The season may not have ended the way most, really anyone, predicted, but Colorado State has a lot of positives to take from their 2016 campaign.
After going 1-2 in the previous three bowl games, CSU was unable to avoid a third straight bowl game loss and fell to the Idaho Vandals 61-50 in the Famous Idaho Potato Bowl.
The Potato Bowl loss brings an official end to the Colorado State 2016 football schedule, and with it many takeaways from the season.
It began with a 44-7 embarrassment at the hands of Colorado, which led to plethora of quarterback changes, then we began to see the likes of Michael Gallup, Detrich Clark and other new faces make an impact, and finally we said goodbye to CSU’s home since 1963.
Forget about the Famous Idaho Potato Bowl. CSU didn’t show up, but that is not indicative of their season as a whole. Move on to 2017.
Heading into next season, here are some things to keep an eye on:
Nick Stevens got the keys to the offense to open up the season and drove it straight into a ditch. Faton Bauta was then given his turn behind the wheel and stalled the car. Then freshman Collin Hill earned his shot, got things moving, and looked like he was poised to finish things out and move into his sophomore season with a years worth of experience already under his belt.
That didn’t quite happen, as a torn ACL put an end to Hill’s season in week six. Enter Nick Stevens, again, and a communal sigh from the CSU faithful. Quickly, however, that sigh turned into cheers and an offense that looked unstoppable the last five weeks of the regular season.
With Bauta no longer in the equation, it begs the question whether head coach Mike Bobo should stay with Stevens at quarterback or go back to Hill. All signs point to another quarterback battle to start the 2017 season.
While hill may be slow coming back from a torn ACL, gear up for Stevens versus Hill round two.
In the last five games of the regular season the Colorado State offense averaged 48 points per game. Assuming everyone that is eligible to come back does, CSU will return its top three leading rushers in Dalyn Dawkins, Izzy Matthews and Marvin Kinsey, two of their top three receivers in Gallup and Bisi Johnson, not to mention playmakers like Detrich Clark and Anthony Hawkins who began to spark as the season went along.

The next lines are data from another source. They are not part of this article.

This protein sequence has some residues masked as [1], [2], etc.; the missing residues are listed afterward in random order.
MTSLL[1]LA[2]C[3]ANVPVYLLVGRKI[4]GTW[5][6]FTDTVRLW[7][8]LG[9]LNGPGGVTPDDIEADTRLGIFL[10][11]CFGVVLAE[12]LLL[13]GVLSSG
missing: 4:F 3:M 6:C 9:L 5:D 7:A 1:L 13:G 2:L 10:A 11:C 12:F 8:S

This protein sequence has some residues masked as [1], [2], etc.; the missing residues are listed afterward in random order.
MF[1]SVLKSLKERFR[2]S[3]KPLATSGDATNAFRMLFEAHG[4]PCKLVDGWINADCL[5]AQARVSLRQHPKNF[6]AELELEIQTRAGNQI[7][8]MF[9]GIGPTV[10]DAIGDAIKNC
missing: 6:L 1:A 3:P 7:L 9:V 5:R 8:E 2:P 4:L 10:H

The offensive line will look a little different, with seniors Fred Zerblis, Paul Thurston and Nick Callender moving on from the program, however center Jake Bennett still holds eligibility should he choose to return for a final season and anchor the offensive line.
Regardless of who will be under center come 2017, Colorado State should, barring any unforeseen changes, have one of the most prolific offenses in the Mountain West.
On the defensive side of things, Colroado State will lose seniors in linebacker Kevin Davis and Bryan Ohene-Gyeni, cornerbacks Tyree Simmons and Jordon Vaden and defensive lineman Johnny Schupp.
With so much of the defense returning, a young group that improved steadily throughout the season and has a full year under defensive coordinator Marty English should be able to make strides heading into next season.
The New Stadium
Next season will be the time to see just how dedicated CSU fans are.
Hughes Stadium is gone, and there is a shiny 41,000 capacity stadium waiting to be filled with green platted fans stumbling in chanting “I’m proud, to be, a CSU Ram.”
The stadium has come with its fair share of opposition, but none of that really matters at this point. Will the new stadium suddenly make CSU a Power 5 contender? No, it won’t. But what the on-campus stadium will do is offer Colorado State a chance to create something special, a chance to create tradition that will not only benefit the football program, but also the entire University.
The on-campus stadium will be the new home for CSU football. Ram fans have a chance to make that home something special.
Collegian sports editor Chad Deutschman can be reached by email at firstname.lastname@example.org or on Twitter @ChadDeutschman